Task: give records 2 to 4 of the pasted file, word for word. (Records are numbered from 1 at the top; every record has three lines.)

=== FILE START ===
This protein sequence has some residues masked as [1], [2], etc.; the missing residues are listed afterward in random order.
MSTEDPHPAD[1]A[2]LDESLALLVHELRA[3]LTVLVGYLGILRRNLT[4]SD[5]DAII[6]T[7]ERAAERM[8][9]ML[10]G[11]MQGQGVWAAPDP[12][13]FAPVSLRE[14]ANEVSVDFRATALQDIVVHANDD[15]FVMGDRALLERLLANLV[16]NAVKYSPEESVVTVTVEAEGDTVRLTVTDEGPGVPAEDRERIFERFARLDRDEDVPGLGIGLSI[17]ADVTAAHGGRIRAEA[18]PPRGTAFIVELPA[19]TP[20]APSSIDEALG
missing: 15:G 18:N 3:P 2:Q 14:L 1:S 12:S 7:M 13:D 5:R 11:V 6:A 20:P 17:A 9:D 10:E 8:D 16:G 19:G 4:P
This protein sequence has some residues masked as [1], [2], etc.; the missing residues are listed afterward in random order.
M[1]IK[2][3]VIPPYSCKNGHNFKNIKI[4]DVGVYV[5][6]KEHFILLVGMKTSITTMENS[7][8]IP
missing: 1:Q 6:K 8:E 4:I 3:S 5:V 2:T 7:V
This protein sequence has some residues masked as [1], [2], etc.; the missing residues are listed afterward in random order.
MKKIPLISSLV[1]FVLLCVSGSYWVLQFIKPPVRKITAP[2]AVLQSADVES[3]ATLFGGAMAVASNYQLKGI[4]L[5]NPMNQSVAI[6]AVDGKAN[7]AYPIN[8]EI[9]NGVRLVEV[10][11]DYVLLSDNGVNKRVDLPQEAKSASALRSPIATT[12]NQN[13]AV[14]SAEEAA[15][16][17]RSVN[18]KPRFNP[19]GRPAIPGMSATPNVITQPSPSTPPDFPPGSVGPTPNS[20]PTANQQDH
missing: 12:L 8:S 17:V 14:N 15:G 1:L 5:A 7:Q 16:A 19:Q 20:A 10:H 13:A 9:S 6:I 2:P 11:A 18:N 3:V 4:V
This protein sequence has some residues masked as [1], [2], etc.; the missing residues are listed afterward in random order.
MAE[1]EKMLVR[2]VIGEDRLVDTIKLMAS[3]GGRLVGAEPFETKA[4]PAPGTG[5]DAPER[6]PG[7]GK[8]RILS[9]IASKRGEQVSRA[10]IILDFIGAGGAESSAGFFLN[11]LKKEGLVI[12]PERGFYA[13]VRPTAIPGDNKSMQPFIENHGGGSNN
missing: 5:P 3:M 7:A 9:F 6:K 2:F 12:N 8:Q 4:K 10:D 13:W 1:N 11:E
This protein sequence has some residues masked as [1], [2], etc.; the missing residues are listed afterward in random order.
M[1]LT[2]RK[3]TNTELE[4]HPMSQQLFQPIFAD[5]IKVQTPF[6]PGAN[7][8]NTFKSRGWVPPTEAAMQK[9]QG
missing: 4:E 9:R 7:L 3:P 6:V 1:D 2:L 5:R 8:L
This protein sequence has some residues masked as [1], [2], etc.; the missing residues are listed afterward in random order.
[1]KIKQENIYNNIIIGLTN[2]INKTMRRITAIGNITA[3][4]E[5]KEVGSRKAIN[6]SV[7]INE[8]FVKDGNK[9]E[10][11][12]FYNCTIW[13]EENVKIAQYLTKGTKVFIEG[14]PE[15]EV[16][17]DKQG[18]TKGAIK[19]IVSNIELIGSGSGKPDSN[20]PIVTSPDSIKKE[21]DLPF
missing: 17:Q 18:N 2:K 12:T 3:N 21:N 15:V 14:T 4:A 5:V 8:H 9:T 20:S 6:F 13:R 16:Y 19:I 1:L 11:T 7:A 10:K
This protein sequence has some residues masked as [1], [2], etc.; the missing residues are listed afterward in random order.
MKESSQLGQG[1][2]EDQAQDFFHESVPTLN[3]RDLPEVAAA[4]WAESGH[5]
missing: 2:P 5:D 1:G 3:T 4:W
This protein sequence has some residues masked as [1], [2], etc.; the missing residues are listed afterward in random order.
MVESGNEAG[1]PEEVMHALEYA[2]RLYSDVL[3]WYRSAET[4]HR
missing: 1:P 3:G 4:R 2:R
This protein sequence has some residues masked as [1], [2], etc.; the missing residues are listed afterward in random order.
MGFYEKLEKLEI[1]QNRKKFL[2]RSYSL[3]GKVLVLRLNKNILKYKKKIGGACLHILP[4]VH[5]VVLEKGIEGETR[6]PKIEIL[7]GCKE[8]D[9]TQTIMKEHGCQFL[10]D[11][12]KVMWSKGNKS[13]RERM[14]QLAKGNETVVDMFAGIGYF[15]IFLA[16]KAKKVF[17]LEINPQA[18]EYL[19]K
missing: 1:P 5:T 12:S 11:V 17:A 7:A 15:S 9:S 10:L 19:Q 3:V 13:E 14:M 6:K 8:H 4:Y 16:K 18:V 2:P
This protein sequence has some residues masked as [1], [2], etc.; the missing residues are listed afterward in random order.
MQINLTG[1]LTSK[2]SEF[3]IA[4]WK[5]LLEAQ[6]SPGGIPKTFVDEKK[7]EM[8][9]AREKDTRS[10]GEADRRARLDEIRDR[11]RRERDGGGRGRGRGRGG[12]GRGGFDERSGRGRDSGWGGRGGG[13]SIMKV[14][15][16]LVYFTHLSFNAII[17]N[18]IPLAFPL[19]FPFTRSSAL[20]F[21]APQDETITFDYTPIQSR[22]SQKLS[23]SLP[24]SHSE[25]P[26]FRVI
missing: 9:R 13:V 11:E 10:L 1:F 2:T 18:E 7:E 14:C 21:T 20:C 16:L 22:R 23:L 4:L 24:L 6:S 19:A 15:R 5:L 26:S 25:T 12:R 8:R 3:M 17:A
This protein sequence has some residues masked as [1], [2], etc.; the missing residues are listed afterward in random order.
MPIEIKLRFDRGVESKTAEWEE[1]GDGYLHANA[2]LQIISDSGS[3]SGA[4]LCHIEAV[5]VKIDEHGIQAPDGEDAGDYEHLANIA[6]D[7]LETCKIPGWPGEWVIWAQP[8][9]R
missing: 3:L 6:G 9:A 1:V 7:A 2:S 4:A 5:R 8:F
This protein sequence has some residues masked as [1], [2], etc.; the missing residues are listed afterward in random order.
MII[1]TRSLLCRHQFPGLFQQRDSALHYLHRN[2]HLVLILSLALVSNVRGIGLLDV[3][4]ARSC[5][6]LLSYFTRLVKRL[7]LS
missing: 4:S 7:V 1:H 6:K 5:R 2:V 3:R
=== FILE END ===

This protein sequence has some residues masked as [1], [2], etc.; the missing residues are listed afterward in random order.
M[1]IK[2][3]VIPPYSCKNGHNFKNIKI[4]DVGVYV[5][6]KEHFILLVGMKTSITTMENS[7][8]IP
missing: 1:Q 6:K 8:E 4:I 3:S 5:V 2:T 7:V
This protein sequence has some residues masked as [1], [2], etc.; the missing residues are listed afterward in random order.
MKKIPLISSLV[1]FVLLCVSGSYWVLQFIKPPVRKITAP[2]AVLQSADVES[3]ATLFGGAMAVASNYQLKGI[4]L[5]NPMNQSVAI[6]AVDGKAN[7]AYPIN[8]EI[9]NGVRLVEV[10][11]DYVLLSDNGVNKRVDLPQEAKSASALRSPIATT[12]NQN[13]AV[14]SAEEAA[15][16][17]RSVN[18]KPRFNP[19]GRPAIPGMSATPNVITQPSPSTPPDFPPGSVGPTPNS[20]PTANQQDH
missing: 12:L 8:S 17:V 14:N 15:G 1:L 5:A 7:Q 16:A 19:Q 20:A 10:H 13:A 9:S 6:I 2:P 11:A 18:N 3:V 4:V
This protein sequence has some residues masked as [1], [2], etc.; the missing residues are listed afterward in random order.
MAE[1]EKMLVR[2]VIGEDRLVDTIKLMAS[3]GGRLVGAEPFETKA[4]PAPGTG[5]DAPER[6]PG[7]GK[8]RILS[9]IASKRGEQVSRA[10]IILDFIGAGGAESSAGFFLN[11]LKKEGLVI[12]PERGFYA[13]VRPTAIPGDNKSMQPFIENHGGGSNN
missing: 5:P 3:M 7:A 9:F 6:K 2:F 12:N 8:Q 4:K 10:D 13:W 1:N 11:E